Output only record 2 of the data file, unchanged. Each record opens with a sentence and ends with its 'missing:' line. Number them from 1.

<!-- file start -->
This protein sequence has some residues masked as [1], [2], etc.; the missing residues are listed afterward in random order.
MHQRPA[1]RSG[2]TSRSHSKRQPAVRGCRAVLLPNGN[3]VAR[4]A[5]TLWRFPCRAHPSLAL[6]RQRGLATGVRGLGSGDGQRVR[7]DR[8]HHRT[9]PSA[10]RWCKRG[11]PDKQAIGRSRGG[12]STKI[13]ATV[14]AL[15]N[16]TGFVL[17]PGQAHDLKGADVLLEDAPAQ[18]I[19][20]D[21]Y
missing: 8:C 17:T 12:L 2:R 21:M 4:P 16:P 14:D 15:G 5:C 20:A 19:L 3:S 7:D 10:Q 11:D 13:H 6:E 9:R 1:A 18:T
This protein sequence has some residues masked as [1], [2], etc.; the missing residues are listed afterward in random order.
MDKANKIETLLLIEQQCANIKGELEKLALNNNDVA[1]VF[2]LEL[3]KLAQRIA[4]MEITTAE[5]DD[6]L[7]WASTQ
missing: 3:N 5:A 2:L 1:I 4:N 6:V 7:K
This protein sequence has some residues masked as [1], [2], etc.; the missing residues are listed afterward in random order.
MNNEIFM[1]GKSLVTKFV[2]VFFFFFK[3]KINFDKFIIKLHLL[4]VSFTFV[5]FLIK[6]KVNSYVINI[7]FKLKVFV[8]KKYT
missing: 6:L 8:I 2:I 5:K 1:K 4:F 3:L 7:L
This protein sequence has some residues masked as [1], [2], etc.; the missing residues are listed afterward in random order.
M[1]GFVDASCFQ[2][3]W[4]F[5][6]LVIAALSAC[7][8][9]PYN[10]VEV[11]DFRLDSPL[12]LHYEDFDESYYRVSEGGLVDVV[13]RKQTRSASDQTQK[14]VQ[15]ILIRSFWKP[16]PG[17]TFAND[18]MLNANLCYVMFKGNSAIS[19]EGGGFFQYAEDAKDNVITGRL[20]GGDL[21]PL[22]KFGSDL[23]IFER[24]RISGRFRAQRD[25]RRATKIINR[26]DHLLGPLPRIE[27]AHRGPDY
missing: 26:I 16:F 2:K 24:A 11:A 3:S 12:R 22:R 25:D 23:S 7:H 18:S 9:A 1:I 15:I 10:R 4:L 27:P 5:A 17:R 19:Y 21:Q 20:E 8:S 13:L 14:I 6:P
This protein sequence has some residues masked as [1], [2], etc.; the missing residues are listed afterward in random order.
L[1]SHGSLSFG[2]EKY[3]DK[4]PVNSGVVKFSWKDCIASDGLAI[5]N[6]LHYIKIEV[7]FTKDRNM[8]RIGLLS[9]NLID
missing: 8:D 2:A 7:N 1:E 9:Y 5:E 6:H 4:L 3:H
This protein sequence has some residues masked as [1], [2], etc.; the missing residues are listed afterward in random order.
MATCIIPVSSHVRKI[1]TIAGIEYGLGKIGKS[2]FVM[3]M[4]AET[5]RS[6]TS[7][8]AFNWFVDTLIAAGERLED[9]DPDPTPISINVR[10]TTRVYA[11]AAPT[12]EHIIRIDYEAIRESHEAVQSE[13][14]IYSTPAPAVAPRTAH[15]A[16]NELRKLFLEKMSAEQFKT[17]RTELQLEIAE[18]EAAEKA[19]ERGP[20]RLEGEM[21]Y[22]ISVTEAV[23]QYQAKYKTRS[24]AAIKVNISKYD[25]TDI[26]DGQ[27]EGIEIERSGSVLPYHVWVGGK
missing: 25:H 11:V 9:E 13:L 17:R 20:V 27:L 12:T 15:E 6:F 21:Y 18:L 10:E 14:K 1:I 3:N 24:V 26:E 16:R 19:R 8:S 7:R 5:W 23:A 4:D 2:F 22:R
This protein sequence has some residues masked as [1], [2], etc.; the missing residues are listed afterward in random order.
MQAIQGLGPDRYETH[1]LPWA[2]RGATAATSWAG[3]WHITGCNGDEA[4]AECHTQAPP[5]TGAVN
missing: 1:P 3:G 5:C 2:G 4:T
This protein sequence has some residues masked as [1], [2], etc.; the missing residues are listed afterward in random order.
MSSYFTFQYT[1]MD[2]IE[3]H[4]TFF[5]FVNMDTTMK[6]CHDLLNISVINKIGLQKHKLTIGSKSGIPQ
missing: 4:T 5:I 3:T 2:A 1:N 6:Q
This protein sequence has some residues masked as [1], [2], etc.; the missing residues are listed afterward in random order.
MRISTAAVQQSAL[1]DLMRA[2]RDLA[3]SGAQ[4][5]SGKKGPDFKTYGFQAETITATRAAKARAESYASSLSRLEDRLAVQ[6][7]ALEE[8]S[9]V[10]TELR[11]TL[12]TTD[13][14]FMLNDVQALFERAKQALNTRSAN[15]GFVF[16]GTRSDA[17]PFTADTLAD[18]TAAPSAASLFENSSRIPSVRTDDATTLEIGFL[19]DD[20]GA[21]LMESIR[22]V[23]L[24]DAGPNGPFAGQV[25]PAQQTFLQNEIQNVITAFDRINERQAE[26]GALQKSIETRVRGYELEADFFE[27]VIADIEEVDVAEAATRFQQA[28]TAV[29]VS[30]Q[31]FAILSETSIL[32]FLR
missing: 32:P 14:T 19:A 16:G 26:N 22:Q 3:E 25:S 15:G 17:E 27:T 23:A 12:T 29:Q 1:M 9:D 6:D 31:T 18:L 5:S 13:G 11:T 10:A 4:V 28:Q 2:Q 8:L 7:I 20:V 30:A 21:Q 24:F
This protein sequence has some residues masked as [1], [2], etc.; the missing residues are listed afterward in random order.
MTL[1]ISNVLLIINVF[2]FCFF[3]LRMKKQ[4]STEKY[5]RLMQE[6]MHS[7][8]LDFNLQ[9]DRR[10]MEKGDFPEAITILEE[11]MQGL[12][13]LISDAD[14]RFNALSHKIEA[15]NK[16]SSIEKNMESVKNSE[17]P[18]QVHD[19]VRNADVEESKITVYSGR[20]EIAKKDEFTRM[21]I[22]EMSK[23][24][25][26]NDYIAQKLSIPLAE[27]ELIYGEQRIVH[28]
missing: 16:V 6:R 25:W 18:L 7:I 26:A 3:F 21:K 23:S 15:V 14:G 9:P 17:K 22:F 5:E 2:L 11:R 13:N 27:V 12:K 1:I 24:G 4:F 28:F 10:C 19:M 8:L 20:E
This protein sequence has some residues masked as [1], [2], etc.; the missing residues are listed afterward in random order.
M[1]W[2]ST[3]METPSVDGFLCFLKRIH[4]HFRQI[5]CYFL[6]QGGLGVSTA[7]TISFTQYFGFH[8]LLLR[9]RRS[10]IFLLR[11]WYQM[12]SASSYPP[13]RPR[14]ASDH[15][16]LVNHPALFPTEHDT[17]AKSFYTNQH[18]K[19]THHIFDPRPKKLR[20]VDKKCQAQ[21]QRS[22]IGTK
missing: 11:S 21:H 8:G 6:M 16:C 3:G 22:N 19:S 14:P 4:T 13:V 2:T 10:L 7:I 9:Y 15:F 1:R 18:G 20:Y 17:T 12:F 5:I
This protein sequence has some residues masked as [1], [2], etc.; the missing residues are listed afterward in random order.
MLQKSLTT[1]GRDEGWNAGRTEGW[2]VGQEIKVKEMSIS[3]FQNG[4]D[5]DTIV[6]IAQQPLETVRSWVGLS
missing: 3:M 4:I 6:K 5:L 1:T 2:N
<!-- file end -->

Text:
This protein sequence has some residues masked as [1], [2], etc.; the missing residues are listed afterward in random order.
MDKANKIETLLLIEQQCANIKGELEKLALNNNDVA[1]VF[2]LEL[3]KLAQRIA[4]MEITTAE[5]DD[6]L[7]WASTQ
missing: 3:N 5:A 2:L 1:I 4:N 6:V 7:K